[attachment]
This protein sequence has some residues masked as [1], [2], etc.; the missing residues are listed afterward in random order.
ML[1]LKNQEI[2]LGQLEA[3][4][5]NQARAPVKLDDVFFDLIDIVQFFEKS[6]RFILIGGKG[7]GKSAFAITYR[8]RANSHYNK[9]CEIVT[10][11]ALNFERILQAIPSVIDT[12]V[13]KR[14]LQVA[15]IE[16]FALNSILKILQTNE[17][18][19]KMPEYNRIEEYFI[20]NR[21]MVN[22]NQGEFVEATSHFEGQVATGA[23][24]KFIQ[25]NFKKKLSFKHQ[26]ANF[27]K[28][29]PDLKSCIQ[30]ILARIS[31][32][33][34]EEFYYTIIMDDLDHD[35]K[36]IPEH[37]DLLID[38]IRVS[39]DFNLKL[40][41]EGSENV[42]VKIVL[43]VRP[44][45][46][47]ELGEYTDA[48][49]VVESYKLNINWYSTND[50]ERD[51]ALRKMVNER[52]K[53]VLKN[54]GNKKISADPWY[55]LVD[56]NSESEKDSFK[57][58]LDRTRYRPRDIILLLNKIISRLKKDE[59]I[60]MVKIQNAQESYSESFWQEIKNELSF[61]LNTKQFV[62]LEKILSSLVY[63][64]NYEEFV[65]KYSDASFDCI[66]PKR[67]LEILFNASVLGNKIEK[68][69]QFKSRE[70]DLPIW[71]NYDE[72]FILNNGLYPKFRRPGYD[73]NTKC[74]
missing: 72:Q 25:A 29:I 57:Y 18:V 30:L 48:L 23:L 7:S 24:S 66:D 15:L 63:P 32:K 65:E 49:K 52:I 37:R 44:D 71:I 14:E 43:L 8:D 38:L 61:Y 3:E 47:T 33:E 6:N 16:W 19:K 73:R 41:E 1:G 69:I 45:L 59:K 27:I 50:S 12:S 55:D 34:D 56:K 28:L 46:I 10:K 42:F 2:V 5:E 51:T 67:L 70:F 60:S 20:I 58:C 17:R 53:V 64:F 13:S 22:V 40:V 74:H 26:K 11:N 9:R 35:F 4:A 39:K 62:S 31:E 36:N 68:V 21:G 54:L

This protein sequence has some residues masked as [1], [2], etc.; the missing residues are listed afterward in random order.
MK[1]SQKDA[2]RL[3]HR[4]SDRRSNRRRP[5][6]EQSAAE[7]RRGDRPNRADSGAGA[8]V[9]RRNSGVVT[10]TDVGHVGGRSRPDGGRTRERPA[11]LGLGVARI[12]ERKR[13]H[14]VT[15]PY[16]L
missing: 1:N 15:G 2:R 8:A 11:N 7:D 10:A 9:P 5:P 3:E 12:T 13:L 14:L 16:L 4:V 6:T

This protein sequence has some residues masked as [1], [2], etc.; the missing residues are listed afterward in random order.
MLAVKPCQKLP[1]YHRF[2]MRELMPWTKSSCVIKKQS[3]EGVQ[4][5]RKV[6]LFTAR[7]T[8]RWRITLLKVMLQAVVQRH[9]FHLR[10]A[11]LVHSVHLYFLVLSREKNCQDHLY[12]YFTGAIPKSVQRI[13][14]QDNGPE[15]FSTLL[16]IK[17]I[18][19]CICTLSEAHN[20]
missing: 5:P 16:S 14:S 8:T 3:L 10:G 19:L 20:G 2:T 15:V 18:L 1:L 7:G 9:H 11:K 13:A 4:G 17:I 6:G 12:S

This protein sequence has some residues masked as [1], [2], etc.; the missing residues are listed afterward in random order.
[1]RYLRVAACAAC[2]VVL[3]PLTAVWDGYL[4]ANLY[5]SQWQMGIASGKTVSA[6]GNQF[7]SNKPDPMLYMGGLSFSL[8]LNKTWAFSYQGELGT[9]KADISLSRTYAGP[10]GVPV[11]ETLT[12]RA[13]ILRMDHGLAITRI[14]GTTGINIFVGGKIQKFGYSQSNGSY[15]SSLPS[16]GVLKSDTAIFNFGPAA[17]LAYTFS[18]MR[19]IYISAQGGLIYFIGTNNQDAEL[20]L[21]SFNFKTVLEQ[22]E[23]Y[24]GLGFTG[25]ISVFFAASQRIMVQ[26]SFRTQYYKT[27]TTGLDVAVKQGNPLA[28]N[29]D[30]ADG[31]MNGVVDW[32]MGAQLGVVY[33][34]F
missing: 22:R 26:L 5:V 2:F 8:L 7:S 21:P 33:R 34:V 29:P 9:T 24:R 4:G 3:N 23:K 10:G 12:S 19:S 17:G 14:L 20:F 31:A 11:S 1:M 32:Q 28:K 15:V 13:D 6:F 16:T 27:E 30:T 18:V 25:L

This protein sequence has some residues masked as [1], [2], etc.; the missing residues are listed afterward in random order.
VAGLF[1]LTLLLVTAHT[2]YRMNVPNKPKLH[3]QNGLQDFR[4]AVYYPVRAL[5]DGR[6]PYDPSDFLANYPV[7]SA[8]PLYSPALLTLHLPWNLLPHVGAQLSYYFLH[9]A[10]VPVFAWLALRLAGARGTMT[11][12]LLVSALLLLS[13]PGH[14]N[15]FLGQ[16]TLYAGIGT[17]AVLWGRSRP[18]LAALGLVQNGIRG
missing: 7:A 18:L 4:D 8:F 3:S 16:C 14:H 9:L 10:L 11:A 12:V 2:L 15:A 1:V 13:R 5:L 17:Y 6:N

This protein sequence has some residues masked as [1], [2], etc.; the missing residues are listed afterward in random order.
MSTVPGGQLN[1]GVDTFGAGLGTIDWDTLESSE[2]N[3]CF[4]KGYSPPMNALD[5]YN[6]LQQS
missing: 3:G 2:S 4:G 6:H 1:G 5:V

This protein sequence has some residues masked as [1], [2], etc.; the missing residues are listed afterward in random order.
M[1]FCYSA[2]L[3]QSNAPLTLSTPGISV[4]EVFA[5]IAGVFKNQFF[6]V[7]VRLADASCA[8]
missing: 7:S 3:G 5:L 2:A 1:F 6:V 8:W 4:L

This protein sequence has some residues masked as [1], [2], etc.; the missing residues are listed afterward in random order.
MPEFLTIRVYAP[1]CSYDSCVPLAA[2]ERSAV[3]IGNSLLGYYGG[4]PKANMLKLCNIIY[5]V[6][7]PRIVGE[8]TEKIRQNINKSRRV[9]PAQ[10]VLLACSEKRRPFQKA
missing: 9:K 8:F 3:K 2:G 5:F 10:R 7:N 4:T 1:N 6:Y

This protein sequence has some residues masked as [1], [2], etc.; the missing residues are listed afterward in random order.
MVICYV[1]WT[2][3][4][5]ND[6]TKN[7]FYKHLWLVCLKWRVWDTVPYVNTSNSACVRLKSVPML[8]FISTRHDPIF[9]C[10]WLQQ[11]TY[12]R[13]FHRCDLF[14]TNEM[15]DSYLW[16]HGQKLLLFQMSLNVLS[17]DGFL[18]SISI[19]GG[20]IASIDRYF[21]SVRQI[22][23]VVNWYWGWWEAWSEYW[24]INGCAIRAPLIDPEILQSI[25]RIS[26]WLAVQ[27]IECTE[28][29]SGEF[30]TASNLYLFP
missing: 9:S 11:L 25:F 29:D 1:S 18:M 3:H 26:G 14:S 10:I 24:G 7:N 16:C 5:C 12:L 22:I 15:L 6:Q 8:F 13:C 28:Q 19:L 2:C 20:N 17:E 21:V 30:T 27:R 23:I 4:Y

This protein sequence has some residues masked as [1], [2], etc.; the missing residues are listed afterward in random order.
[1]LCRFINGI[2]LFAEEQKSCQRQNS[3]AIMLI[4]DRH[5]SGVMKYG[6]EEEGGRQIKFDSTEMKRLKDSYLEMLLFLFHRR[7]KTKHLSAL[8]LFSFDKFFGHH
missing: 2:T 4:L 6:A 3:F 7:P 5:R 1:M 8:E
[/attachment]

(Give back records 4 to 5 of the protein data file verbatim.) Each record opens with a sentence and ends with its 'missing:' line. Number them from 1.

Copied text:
This protein sequence has some residues masked as [1], [2], etc.; the missing residues are listed afterward in random order.
[1]RYLRVAACAAC[2]VVL[3]PLTAVWDGYL[4]ANLY[5]SQWQMGIASGKTVSA[6]GNQF[7]SNKPDPMLYMGGLSFSL[8]LNKTWAFSYQGELGT[9]KADISLSRTYAGP[10]GVPV[11]ETLT[12]RA[13]ILRMDHGLAITRI[14]GTTGINIFVGGKIQKFGYSQSNGSY[15]SSLPS[16]GVLKSDTAIFNFGPAA[17]LAYTFS[18]MR[19]IYISAQGGLIYFIGTNNQDAEL[20]L[21]SFNFKTVLEQ[22]E[23]Y[24]GLGFTG[25]ISVFFAASQRIMVQ[26]SFRTQYYKT[27]TTGLDVAVKQGNPLA[28]N[29]D[30]ADG[31]MNGVVDW[32]MGAQLGVVY[33][34]F
missing: 22:R 26:L 5:V 2:F 8:L 7:S 21:P 33:R 34:V 29:P 9:T 24:R 4:G 3:N 23:K 10:G 12:S 19:S 17:G 14:L 20:F 31:A 11:S 1:M 32:Q 28:K 15:V 13:D 6:F 16:T 27:E 30:T 18:V 25:L

This protein sequence has some residues masked as [1], [2], etc.; the missing residues are listed afterward in random order.
VAGLF[1]LTLLLVTAHT[2]YRMNVPNKPKLH[3]QNGLQDFR[4]AVYYPVRAL[5]DGR[6]PYDPSDFLANYPV[7]SA[8]PLYSPALLTLHLPWNLLPHVGAQLSYYFLH[9]A[10]VPVFAWLALRLAGARGTMT[11][12]LLVSALLLLS[13]PGH[14]N[15]FLGQ[16]TLYAGIGT[17]AVLWGRSRP[18]LAALGLVQNGIRG
missing: 7:A 18:L 4:D 8:F 3:S 16:C 14:H 9:L 10:L 11:A 12:V 2:L 15:A 1:V 13:R 5:L 17:Y 6:N